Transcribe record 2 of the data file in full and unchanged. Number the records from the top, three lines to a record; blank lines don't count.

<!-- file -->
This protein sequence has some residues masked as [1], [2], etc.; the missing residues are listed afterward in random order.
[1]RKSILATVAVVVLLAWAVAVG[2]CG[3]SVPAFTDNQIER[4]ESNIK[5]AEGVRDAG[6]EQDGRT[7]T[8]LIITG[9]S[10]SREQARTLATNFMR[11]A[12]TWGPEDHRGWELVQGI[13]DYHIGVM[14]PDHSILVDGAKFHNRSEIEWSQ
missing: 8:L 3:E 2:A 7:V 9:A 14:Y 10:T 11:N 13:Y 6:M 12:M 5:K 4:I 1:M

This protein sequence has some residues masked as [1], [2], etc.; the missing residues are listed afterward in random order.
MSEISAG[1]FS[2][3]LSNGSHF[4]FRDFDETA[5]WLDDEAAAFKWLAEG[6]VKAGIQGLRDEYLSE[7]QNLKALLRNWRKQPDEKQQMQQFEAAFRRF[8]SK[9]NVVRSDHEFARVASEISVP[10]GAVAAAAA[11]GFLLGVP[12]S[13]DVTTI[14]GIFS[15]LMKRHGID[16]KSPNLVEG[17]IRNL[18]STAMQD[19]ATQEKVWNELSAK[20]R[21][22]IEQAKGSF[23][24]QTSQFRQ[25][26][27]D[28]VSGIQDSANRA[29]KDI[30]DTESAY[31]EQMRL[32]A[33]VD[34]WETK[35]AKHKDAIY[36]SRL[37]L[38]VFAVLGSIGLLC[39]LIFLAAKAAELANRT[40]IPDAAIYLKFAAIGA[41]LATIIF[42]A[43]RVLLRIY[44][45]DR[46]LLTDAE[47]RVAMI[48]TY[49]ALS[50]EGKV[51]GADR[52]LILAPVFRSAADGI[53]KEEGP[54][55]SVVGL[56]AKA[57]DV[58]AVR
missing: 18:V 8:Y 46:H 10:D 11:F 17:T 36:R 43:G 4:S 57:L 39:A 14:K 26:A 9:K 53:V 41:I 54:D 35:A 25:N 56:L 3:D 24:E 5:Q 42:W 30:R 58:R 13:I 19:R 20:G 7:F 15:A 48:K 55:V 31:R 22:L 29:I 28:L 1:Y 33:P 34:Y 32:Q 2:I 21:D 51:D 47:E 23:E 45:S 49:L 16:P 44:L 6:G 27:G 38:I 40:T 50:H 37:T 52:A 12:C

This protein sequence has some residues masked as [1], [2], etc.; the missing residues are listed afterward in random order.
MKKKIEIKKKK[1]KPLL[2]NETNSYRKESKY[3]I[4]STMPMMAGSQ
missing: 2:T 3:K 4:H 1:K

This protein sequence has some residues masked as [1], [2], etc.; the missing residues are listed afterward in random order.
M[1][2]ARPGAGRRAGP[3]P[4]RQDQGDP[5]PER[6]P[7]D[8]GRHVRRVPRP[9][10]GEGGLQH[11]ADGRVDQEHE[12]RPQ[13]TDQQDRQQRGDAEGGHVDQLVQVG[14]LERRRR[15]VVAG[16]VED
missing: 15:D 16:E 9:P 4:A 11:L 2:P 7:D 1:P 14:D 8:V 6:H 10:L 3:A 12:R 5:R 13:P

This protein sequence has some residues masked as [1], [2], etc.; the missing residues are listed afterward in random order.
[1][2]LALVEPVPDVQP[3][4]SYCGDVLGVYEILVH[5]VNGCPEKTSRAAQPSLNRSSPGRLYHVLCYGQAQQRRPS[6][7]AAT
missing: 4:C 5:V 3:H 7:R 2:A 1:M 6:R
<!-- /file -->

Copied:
This protein sequence has some residues masked as [1], [2], etc.; the missing residues are listed afterward in random order.
MSEISAG[1]FS[2][3]LSNGSHF[4]FRDFDETA[5]WLDDEAAAFKWLAEG[6]VKAGIQGLRDEYLSE[7]QNLKALLRNWRKQPDEKQQMQQFEAAFRRF[8]SK[9]NVVRSDHEFARVASEISVP[10]GAVAAAAA[11]GFLLGVP[12]S[13]DVTTI[14]GIFS[15]LMKRHGID[16]KSPNLVEG[17]IRNL[18]STAMQD[19]ATQEKVWNELSAK[20]R[21][22]IEQAKGSF[23][24]QTSQFRQ[25][26][27]D[28]VSGIQDSANRA[29]KDI[30]DTESAY[31]EQMRL[32]A[33]VD[34]WETK[35]AKHKDAIY[36]SRL[37]L[38]VFAVLGSIGLLC[39]LIFLAAKAAELANRT[40]IPDAAIYLKFAAIGA[41]LATIIF[42]A[43]RVLLRIY[44][45]DR[46]LLTDAE[47]RVAMI[48]TY[49]ALS[50]EGKV[51]GADR[52]LILAPVFRSAADGI[53]KEEGP[54][55]SVVGL[56]AKA[57]DV[58]AVR
missing: 18:V 8:Y 46:H 10:D 11:F 17:T 36:R 43:G 4:S 57:L 39:A 14:K 26:A 9:K 53:V 41:I 54:D 35:A 25:N 56:L 3:D 24:E 5:Q 42:W 30:R 58:R 13:I 19:R 20:G 7:F 15:A 48:K 55:V 31:R 22:L 29:I 28:L 1:Y 33:P 34:Y 32:Q 2:I 21:D 51:D 47:E 23:E 45:S 49:L 16:P 44:L 6:G 27:G 38:I 40:T 50:H 37:T 52:A 12:C